New GP visa program a stop-gap solution

Matt Woodley

13/03/2019 1:41:13 PM

Chair of RACGP Rural Associate Professor Ayman Shenouda has described the Federal Government’s Visas for GPs initiative as only a short-term solution to the wider problem of GP maldistribution.

Australian map and visa
The initiative to address maldistribution has been described as a short-term measure.

The Visas for GPs initiative, which came into effect this week, will result in 800 fewer overseas-trained GPs over the next four years and ensure international medical graduates (IMG) who are part of the skilled migration program are sent to areas with the greatest need.
According to the Federal Government, GP numbers have increased at a rate three times faster than population growth over the past decade, due to a surge in locally trained medical graduates and a continued high intake of overseas-trained doctors.
However, Chair of RACGP Rural Associate Professor Ayman Shenouda told newsGP that while it ‘makes sense’ to reduce the intake of IMGs and more effectively distribute them where they are most needed, investment in long-term strategies to encourage local graduates to work in rural areas is the key to addressing maldistribution.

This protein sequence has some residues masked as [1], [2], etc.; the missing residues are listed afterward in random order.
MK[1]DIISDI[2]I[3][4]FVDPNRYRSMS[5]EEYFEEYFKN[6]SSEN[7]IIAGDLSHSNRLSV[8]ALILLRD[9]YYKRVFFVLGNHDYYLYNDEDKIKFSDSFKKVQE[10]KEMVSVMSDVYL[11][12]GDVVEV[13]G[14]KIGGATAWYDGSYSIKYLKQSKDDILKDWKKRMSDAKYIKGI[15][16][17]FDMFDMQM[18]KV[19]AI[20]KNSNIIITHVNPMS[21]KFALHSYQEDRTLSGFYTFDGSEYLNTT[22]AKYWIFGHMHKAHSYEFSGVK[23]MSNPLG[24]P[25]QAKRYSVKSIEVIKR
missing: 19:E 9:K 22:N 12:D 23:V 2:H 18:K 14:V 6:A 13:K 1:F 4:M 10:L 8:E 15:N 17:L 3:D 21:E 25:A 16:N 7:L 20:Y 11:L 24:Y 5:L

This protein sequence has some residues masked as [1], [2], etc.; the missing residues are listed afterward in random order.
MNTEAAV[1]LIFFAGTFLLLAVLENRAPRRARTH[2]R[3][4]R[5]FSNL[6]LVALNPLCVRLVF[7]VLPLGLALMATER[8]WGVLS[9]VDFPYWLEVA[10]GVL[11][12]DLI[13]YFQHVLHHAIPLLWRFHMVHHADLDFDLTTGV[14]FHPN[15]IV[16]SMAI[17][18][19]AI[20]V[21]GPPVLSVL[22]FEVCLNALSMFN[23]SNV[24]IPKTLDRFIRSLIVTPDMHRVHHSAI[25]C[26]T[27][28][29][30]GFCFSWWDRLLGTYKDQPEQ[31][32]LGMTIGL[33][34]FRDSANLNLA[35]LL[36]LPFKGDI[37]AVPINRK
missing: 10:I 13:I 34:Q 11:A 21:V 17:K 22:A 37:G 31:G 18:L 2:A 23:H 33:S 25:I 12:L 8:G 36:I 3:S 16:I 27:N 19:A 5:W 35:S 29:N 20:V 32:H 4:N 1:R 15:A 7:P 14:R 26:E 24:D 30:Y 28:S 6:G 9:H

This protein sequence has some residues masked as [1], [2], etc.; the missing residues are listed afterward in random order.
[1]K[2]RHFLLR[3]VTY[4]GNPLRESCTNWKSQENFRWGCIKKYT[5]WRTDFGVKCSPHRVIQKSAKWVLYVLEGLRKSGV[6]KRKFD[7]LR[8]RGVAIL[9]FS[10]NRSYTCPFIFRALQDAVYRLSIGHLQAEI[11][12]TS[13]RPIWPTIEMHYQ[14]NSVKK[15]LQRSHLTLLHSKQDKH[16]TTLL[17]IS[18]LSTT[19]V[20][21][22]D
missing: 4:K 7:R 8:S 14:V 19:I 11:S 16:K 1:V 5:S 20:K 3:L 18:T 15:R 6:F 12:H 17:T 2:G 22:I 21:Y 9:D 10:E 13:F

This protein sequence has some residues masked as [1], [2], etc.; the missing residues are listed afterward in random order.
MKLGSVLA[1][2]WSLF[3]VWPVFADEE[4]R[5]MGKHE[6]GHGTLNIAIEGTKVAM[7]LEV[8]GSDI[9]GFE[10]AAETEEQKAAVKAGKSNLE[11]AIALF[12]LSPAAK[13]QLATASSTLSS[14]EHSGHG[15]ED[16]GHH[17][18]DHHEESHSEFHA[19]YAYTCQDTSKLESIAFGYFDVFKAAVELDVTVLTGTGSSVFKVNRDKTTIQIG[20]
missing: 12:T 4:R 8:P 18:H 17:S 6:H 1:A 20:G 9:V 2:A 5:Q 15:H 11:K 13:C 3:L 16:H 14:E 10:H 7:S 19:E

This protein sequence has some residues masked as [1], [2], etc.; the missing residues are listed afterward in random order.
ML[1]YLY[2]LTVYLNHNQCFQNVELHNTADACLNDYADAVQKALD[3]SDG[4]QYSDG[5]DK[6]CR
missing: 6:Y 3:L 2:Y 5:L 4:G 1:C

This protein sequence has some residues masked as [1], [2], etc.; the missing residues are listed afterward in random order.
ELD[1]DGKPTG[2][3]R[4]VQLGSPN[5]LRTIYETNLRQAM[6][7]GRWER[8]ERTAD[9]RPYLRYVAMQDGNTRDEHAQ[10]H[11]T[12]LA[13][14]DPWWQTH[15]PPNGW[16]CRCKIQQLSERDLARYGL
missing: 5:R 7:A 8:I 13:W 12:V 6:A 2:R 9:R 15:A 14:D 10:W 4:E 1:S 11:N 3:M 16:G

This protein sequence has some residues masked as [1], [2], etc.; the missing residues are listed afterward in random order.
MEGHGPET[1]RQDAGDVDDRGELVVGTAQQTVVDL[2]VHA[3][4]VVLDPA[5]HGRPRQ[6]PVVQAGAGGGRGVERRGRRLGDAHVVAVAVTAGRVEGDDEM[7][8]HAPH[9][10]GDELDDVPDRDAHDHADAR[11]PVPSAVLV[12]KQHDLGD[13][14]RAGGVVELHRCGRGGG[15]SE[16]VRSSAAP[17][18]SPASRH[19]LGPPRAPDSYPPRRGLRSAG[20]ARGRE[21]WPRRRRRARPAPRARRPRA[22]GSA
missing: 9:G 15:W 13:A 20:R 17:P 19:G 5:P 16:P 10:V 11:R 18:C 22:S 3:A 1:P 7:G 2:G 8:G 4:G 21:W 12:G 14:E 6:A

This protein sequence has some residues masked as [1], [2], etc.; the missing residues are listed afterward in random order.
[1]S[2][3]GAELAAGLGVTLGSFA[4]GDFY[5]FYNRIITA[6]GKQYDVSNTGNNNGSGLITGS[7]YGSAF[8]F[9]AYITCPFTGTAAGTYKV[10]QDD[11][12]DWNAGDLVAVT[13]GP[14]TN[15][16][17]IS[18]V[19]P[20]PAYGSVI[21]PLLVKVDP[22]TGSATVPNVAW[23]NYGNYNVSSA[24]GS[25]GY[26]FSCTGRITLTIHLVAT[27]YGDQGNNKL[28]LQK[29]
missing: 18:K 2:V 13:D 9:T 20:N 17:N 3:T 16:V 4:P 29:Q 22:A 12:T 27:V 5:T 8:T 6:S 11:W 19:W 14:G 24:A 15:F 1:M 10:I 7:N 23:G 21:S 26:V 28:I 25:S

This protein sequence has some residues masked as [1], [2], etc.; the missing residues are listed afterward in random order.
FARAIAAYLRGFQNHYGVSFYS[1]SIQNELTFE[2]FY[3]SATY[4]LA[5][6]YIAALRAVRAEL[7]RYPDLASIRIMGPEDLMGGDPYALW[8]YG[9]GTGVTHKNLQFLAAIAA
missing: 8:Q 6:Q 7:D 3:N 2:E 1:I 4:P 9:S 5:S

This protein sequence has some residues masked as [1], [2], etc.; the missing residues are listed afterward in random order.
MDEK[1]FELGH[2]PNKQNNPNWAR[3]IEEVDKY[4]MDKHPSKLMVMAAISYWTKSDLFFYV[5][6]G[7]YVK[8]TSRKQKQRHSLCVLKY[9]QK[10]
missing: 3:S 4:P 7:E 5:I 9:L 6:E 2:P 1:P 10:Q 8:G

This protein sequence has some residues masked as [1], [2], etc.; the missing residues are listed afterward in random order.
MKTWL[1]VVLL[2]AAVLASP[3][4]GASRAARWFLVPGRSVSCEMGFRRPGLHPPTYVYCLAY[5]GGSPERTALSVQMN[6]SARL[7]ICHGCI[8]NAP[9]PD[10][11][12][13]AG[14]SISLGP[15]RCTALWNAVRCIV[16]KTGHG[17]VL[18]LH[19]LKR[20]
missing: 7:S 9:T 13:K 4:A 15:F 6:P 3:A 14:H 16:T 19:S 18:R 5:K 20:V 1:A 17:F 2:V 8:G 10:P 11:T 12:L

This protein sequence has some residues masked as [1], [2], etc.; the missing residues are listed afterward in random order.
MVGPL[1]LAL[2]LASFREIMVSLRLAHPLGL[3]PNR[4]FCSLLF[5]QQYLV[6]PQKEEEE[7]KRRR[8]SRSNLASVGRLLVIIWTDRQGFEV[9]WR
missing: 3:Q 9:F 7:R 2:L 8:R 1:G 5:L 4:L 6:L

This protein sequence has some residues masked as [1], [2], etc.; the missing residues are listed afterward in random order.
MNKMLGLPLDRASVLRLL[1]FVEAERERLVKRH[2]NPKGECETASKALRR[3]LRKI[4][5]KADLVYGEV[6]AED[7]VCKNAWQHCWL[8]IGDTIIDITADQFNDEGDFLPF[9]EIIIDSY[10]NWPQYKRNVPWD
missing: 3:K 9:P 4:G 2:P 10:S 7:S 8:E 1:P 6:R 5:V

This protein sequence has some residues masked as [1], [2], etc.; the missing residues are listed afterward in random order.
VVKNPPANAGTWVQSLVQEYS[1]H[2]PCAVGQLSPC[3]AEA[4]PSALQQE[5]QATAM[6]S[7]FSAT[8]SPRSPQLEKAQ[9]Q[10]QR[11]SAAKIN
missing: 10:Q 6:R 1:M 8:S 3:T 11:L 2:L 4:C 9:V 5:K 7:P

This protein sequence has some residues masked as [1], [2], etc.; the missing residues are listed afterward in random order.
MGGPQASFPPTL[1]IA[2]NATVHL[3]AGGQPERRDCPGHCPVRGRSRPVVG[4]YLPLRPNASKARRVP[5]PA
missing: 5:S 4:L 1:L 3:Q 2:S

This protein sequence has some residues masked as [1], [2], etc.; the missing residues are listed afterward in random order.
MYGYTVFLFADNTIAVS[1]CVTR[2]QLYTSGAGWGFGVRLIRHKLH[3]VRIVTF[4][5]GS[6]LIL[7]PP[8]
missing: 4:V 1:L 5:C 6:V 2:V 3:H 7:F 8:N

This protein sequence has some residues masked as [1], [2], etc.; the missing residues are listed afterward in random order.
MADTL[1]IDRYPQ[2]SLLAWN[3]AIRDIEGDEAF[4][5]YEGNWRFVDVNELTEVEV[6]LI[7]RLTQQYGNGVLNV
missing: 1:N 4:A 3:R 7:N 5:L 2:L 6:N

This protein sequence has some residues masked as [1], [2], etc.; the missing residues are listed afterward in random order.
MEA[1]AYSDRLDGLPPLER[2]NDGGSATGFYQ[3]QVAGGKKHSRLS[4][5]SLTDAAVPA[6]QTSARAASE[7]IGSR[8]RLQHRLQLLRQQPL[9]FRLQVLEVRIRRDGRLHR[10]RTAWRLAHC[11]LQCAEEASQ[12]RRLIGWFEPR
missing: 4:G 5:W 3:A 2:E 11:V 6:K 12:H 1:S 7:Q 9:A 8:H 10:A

‘The real issue is not the number of doctors, it is the maldistribution we still have in rural communities that have no accesses to quality healthcare. It is a huge problem and it needs to be urgently addressed,’ he said.
‘The proposed National Rural Generalist Pathway offers a clear pathway for locally trained young doctors, with flexibility that allows entry and exit at different stages.
‘We need to ensure adequate funding for the pathway itself, alongside essential factors in establishing a critical mass of trainees with enough flexibility for it to work within the varying jurisdictions.’